- During a pandemic flu response, the County Health Officer (CHO) may declare the circulating strain of influenza causing the pandemic a Disease of Public Health Significance, requiring healthcare providers, hospitals, schools, and labs to report patients meeting a case definition.
- Surveillance During WHO Pandemic Phases 1, 2, 3.
- The UCPH will maintain daily influenza tracking activities [reports regarding school absenteeism, pneumonia, and influenza deaths submitted by sentinel providers].
- As a sentinel reporter, each school will report attendance data when student absentee rates rise above 10% for one week during the months of November-April. The report should be sent to UCPH per current standards and a secondary report sent to the UCSD #1 Incident Commander.
- Surveillance During WHO Pandemic Phases 4, 5, 6.
- As a sentinel reporter, each school will closely monitor and report attendance and data trends when student absentee rates rise above 10%. During these phases, daily reports will be sent to the Superintendent of Schools.
- The UCSD #1 Human Resources Department will activate tracking of absenteeism for school and central staff and report trends to the UCSD #1 Incident Commander. This data will be used to identify staffing needs and prompt school closure discussions.
- The UCPH will collaborate with UCSD #1 to identify essential personnel to be included in priority groups for vaccinations.
- In consultation with Wyoming Department of Health, UCPH will finalize recommendations regarding priority groups to receive vaccination based on CDC guidelines.
- The UCPH will finalize mass vaccination plans with regional partners, including schools.
Social Distancing Strategies
Social distancing strategies are non-medical measures intended to reduce the spread of disease from person-to-person by discouraging or preventing people from coming in close contact with each other. These strategies could include closing schools; closing non-essential agency functions; implementing emergency staffing plans; increased telecommuting, flex scheduling and other options; and closing all public assemblies or after school activities.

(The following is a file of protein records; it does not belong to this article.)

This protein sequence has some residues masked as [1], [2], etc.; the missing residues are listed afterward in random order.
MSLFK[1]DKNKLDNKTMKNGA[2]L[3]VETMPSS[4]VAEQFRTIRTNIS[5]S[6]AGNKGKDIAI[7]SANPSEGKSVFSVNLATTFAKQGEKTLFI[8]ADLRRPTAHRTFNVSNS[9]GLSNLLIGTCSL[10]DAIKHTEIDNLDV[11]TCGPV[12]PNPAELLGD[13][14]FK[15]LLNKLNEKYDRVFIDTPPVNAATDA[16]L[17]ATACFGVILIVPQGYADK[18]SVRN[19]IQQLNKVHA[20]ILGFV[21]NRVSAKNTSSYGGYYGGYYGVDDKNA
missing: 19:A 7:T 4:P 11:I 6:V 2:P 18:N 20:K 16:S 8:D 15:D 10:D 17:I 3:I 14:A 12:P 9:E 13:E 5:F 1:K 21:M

- UCPH Nurse Manager with the CHO will review social distancing strategies and current epidemiological data during each phase and recommend to key partners social distancing actions that should be implemented to limit the spread of the disease.
- Decisions regarding the closing of all public schools, day care centers and Uinta BOCES #1 will be made by the County Health Officer after consultation with local partners and the Wyoming Department of Health.
- Decisions regarding the implementation of social distancing measures, including suspending large public gatherings and closing stadiums, theaters, churches, community centers, and other facilities where large numbers of people gather, will be made by the County Health Officer and coordinated with the local officials and partners per policy.
- Social Distancing Strategies During WHO Phases 1, 2, 3.
- UCPH will:
- educate elected officials, government leaders, school officials, response partners, businesses, the media, and the public about influenza pandemics and their consequences.
- be the lead agency in coordination with area officials and partners implementing social distancing strategies, the associated impacts they cause, and the process for implementing these measures.
- confirm the decision making process and criteria for recommending social distancing strategies with key public officials.
- The State or County Health Officer may order the cancellation of events with large gatherings, such as school sporting events.
- UCSD #1 schools will:
- increase respiratory hygiene education for staff, students, and parents.
- increase symptom monitoring and attendance monitoring to ensure accurate reporting to UCPH.
- UCPH will:
- Social Distancing Strategies During WHO Phases 4, 5, 6.
- UCPH will: